Food and Flexibility
I've once had a sign on my office wall:
"Why Should I Make
an Effort to Try Something New When I Already Like the Food I Eat?
"Part of the answer lies in the East Indian belief that eating more complex and subtly flavored foods exercises the brain, making it better at understanding, appreciating and surviving the subtle complexities of life."
--From Penzey's Spices (Minneapolis) catalog
I like nearly everything
I eat, let it only be well prepared. Pop Tarts? Used to have one a day. Quaker
Oats? Best ever with brown sugar and raisins. Ramen noodles? Let's do, I've
got a quarter. You think that's exotic, how about these: haggis (tripe in intestines,
highly spiced); (steak and kidney pie (not spiced enough to disguise the faint
urine smell); oysters (raw, one gulp with lemon juice); "Pieds et paquets
de Marseille" (hooves and intestines in gravy); calves brains (looks like
what you'd expect); and a hearty soup from north Portugal made entirely of melted
animal fat with a few carrots for color (a real heartburner). Okay, so I'll
admit I didn't like all these so much. In fact, I didn't like any of them, except
the oysters, but then I always worried about getting some sort of dread illness
you're supposed to get eating raw oysters. But I tried them. And I continue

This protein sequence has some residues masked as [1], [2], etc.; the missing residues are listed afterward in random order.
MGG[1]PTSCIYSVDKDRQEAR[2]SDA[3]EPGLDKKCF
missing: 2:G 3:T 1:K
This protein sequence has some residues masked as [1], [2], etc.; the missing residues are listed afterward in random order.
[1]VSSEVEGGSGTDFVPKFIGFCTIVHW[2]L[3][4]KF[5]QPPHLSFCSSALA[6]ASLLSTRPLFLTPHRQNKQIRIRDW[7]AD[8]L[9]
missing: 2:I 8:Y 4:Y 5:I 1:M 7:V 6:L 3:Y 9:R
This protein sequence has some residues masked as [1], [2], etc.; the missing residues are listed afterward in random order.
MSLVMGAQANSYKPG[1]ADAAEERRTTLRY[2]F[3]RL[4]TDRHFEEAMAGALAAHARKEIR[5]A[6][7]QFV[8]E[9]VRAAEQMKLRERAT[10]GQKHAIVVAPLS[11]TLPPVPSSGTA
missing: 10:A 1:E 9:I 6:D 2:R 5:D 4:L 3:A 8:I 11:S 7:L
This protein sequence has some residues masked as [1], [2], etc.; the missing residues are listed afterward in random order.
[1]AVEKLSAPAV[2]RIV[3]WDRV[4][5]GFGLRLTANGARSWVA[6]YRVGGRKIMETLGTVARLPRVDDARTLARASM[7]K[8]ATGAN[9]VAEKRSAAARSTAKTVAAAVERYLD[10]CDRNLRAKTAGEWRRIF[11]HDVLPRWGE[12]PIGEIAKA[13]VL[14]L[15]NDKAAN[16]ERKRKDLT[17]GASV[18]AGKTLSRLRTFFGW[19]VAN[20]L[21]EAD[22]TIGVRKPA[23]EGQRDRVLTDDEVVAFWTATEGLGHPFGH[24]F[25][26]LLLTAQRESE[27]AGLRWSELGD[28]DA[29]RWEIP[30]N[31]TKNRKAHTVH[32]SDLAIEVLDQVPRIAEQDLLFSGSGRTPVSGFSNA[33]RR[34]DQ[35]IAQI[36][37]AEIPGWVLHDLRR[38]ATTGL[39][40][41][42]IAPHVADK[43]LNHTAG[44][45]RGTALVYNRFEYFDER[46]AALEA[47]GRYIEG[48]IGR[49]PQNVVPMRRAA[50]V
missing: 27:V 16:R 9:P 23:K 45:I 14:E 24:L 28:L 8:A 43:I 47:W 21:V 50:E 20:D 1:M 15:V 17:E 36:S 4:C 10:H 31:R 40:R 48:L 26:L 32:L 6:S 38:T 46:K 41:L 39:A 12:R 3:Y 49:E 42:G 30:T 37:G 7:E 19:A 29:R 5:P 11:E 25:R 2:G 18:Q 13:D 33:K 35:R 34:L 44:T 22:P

to try varied foods, most of which I either like right away, or grow to.
I understand childhood food fussiness. Children are narrow-minded, inevitably, because they haven't been around much. But as you grow, you broaden your interests, learn about other people, places, ideas and, I hope, foods.Liking or not liking unfamiliar foods isn't a question of tastebuds, I don't think, but one of philosophical approach. To experience something new demands curiosity, to begin with, then openness to new things, then just a little determination: a willingness to give something new a chance, even if you aren't so sure at first. How many of us liked our first coffee? How many non-coffee drinkers really have tried a well-prepared cup of fresh-ground? We instinctively like sweet things, but it takes a more experienced taste to develop a liking for the slight bitterness of coffee or beer, or the puckishness of East Indian food. Perhaps our approach to new foods mirrors our approach to new ideas. It seems the most educated and intellectually sophisticated people are not finicky.
Maybe we should invent a new college course: Food and Flexibility I.
Copyright 2004 by Ross F. Collins <www.ndsu.edu/communication/collins>